Globe seen in HoL.
A peculiar feature of travel between continents on Azeroth is the tendency to use the air and water across the Great Sea, even though this area also holds the precarious Maelstrom. The sea on Azeroth's backside contains, however, no traveling routes, although this sea seemingly contains no such dangers.
Possible explanations for lack of mentions in lore
The lack of the backside-sea in lore can presumably be applied to a lack of travel across it:
- While the western coasts of Kalimdor appears mostly accessible, the eastern coasts of the Eastern Kingdoms seem being fairly rugged and mountainous with few major settlements. There are however several areas, including the Swamp of Sorrows, the coast created in the Blasted Lands by the Shattering, and Eversong Woods, which would have been suitable for harbors. Several eastern harbors - Revantusk Village, Fuselight-by-the-Sea, Surwich, Bogpaddle, Highbank and Dragonmaw Port - even exist already.
- It has been suggested that the backside-sea is much larger than the Great Sea. This seems to be the case for the earliest globes, but the backside-sea has shrunk on later ones. In  , the backside-sea actually appears to be smaller. The large size of the backside-sea on the earliest globes can however possibly be attributed to how the globes, lore-wise, were made by beings that were unable to properly eastimate the sea's actual size.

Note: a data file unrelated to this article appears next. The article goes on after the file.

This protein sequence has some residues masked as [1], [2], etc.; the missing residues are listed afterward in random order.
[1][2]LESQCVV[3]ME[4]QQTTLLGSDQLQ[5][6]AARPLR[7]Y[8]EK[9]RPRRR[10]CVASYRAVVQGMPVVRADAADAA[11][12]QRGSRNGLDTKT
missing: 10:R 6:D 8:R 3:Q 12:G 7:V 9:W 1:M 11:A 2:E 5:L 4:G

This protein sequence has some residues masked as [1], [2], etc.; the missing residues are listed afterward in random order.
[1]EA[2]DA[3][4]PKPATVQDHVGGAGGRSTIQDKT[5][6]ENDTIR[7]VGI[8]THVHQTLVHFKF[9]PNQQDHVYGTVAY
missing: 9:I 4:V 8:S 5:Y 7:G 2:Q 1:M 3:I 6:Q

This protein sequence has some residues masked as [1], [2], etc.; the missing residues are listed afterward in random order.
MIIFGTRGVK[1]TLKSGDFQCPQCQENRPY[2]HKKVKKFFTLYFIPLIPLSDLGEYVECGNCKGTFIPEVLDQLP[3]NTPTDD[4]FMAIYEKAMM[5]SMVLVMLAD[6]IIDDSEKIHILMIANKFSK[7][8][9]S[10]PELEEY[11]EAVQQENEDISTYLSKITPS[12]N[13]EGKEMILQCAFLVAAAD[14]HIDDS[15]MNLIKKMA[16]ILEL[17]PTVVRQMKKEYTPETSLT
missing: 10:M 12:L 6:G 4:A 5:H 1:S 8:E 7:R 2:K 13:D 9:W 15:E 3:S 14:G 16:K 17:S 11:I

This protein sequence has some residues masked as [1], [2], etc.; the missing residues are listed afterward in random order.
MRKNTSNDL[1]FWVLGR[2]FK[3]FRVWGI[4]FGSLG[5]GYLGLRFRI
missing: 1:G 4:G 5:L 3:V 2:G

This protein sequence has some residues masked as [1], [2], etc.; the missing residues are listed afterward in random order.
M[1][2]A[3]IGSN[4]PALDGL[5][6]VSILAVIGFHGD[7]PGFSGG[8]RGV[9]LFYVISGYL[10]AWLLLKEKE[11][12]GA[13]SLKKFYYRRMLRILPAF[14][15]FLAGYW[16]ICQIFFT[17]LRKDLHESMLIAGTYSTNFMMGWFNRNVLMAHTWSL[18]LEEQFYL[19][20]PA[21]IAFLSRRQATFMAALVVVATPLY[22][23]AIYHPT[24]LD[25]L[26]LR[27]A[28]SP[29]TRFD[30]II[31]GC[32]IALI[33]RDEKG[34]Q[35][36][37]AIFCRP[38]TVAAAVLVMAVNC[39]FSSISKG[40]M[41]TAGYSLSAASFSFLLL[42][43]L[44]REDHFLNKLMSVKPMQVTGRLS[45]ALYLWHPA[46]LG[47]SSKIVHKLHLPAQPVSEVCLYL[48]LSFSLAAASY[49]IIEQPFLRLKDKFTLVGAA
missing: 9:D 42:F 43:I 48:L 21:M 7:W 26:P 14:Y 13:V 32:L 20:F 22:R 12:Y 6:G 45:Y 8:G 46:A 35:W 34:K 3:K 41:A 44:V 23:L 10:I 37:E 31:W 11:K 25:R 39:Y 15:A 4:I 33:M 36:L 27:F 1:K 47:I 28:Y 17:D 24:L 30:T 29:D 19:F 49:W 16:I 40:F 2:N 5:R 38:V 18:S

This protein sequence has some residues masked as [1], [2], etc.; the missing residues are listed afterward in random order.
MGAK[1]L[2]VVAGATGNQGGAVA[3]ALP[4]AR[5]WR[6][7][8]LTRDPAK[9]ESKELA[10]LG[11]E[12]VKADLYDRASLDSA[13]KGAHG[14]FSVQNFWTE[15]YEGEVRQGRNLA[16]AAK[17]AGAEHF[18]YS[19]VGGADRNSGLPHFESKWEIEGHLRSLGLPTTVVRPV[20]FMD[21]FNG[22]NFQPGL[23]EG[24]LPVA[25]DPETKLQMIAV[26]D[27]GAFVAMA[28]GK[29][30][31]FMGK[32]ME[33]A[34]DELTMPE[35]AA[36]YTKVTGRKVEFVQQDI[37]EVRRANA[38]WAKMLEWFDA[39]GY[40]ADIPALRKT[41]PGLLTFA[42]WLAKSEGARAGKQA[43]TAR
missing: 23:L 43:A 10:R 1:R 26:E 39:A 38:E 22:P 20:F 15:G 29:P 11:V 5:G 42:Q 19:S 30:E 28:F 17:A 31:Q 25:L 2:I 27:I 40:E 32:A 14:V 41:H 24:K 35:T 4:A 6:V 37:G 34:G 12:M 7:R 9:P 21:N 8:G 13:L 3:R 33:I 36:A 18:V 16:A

- While the backside-sea doesn't hold any Maelstrom, it may hold other dangers. This may explain why Medivh told Terenas Menethil II to "travel west, to the forgotten lands of Kalimdor". For some reason, Thrall did also sail west after likewise being told by Medivh to find Kalimdor, but Medivh never told him to sail that direction. It is however possible that Thrall did not know about the Maelstrom at all, and that he chose to sail west purely by random. Medivh did nontheless speak to himself with the words "sail west to the lands of Kalimdor" as he watched Thrall depart, and while unknown, it's likely that Medivh would make sure his helpers sailed the safest sea to increase the chance of them reaching Kalimdor. As Thrall's fleet sailed dangerously close to the Maelstrom, was damaged by storm, ambushed and captured by an army of murlocs, had to escape an erupting volcano while fighting off said army of murlocs led by an undead naga queen sorcerer and eventually shipwrecked onto Kalimdor, one may assume that the backside-sea is somehow pretty darn dangerous.
- Blizzard may be leaving the backside sea alone and intentionally mysterious for use in the future, as it provides a huge unexplored portion of Azeroth to feature in a future game or expansion. Alternatively, they may feel that developing the area simply isn't necessary due to the game being focused on the Great Sea.
Possible technical explanation